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Date published: March 20, 2020
Canada’s research funding agencies raise the bar for a more diverse and inclusive research community
We would like to commend the research leaders who have committed to changing the culture and climate of research to create an inclusive and diverse workforce. We too intend to do our part to break up the bias that is preventing groups underrepresented in science—including but not limited to women, Indigenous peoples, members of visible minorities/racialized groups, and persons with disabilities—from achieving their rightful place in scientific leadership. This change must begin with us as leaders and we accept this challenge.
The Canadian Institutes of Health Research (CIHR), the Natural Sciences and Engineering Research Council (NSERC) and the Social Sciences and Humanities Research Council (SSHRC) are committed to supporting a diverse and inclusive research community and recognize that equity, diversity and inclusion (EDI) strengthens the research community and the quality, relevance and impact of research. We have already made a number of important improvements and commitments with respect to raising the bar as it relates to EDI.
First, CIHR, NSERC and SSHRC (the agencies), under the leadership of the Canada Research Coordinating Committee (CRCC), have developed an EDI Action Plan. This plan outlines the work we will be collectively undertaking to enhance equitable and inclusive access to research support and participation in the funding system, including a commitment to ensure that our peer review panels and advisory and governance committees are representative, inclusive and diverse. The agencies have also developed a joint EDI statement that captures our commitments; this statement and a public version of the EDI Action Plan will be released in the coming months.
Complementary to the Canada Research Chairs EDI Action plan and its mechanisms to address systemic barriers within the program, a key new Tri-Agency program, Dimensions, which launched in May, helps drive deeper cultural change within the research ecosystem. Fundamental to achieving results is the need to identify and address systemic barriers—particularly those experienced by members of underrepresented or disadvantaged groups. Institutions commit to the program’s charter and to implementing its principles to foster increased research excellence, innovation and creativity within the post-secondary sector across all disciplines through increased equity, diversity and inclusion.
CIHR has established a Gender-Based Analysis Plus (GBA+) Framework to ensure the integration of EDI considerations across CIHR and the health research enterprise. Within this Framework, CIHR’s Sex- and Gender-Based Analysis in Research Plan is addressing who is studied, engaged, and ultimately benefiting from research. For example, CIHR requires that applicants outline how sex- and gender-based analysis is considered within their research design, and reviewers are required to assess if it is a strength or weakness of the application.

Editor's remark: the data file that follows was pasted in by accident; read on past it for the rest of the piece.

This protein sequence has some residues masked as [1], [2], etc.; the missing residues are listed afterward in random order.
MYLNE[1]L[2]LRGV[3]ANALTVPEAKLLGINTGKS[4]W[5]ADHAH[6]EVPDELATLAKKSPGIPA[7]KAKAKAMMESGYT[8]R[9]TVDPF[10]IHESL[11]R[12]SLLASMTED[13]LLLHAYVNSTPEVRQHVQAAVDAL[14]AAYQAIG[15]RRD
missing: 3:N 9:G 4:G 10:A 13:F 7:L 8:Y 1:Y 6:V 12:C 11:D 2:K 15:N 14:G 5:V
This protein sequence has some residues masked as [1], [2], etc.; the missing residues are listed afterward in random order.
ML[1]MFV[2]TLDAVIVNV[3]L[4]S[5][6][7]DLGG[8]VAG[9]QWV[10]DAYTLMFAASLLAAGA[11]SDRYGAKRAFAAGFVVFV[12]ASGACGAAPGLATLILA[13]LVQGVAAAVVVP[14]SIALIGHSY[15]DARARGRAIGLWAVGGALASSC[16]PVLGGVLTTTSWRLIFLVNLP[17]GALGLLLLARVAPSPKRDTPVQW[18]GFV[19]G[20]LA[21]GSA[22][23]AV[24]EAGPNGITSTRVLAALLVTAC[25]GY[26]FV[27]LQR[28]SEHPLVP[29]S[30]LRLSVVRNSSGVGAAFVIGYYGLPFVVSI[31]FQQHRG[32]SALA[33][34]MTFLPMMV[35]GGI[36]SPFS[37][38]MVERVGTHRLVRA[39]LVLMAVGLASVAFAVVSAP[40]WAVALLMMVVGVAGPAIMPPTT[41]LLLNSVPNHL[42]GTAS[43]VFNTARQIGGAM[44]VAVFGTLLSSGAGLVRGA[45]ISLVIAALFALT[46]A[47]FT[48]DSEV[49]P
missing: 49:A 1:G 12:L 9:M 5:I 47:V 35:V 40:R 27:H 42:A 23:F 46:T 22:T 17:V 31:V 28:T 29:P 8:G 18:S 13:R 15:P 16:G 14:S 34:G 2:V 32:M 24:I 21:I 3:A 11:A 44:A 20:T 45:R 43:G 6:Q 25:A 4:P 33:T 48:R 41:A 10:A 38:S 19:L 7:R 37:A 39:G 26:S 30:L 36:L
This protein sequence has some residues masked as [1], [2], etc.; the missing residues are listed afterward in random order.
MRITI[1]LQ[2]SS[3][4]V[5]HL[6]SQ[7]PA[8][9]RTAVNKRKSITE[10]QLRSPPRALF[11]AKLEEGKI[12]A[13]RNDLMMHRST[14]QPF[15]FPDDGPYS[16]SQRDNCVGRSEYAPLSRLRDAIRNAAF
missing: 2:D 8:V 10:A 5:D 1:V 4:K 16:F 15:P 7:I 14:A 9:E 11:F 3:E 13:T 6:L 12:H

NSERC is requiring research funding applicants to incorporate EDI considerations and analysis in their research and in their training plans and research environments.
SSHRC has adopted an Indigenous Research Statement of Principles. This commitment emphasizes the importance of Indigenous perspectives and knowledge systems to increase and expand our knowledge and understanding about human thought and behaviour.
All of these initiatives are designed to remove barriers to participation in agency-funded research, in the research system, and to enhance research excellence.
To address bias within the funding system, the Tri-Agency EDI Action plan and CIHR’s Equity Strategy commit to addressing programs, processes and/or policies where the evidence shows bias, as was demonstrated through CIHR’s recent decision to sunset the Foundation Grant program. To this effect, the agencies will look to ensure that no grant or award funding provided by the agencies will be used in support of and/or participate in events or panels where the participation does not reflect these principles where possible, including the inclusion of underrepresented groups.
We acknowledge that, while these are important steps, the leadership of the agencies has the opportunity to play a more active role in shaping EDI practices within Canada and beyond, and this includes recognizing the importance and value of ensuring all underrepresented groups in science are meaningfully included in agency-supported events and panels.
As signatories on this letter, we personally commit to refusing to participate on panels or in events that are not inclusive and do not reflect the diversity of the Canadian population.
Michael Strong, MD, FRCP, FCAHS, FAAN
Canadian Institutes of Health Research
Digvir S. Jayas, PhD
Natural Sciences and Engineering Research Council of Canada
Ted Hewitt, PhD
Social Sciences and Humanities Research Council of Canada
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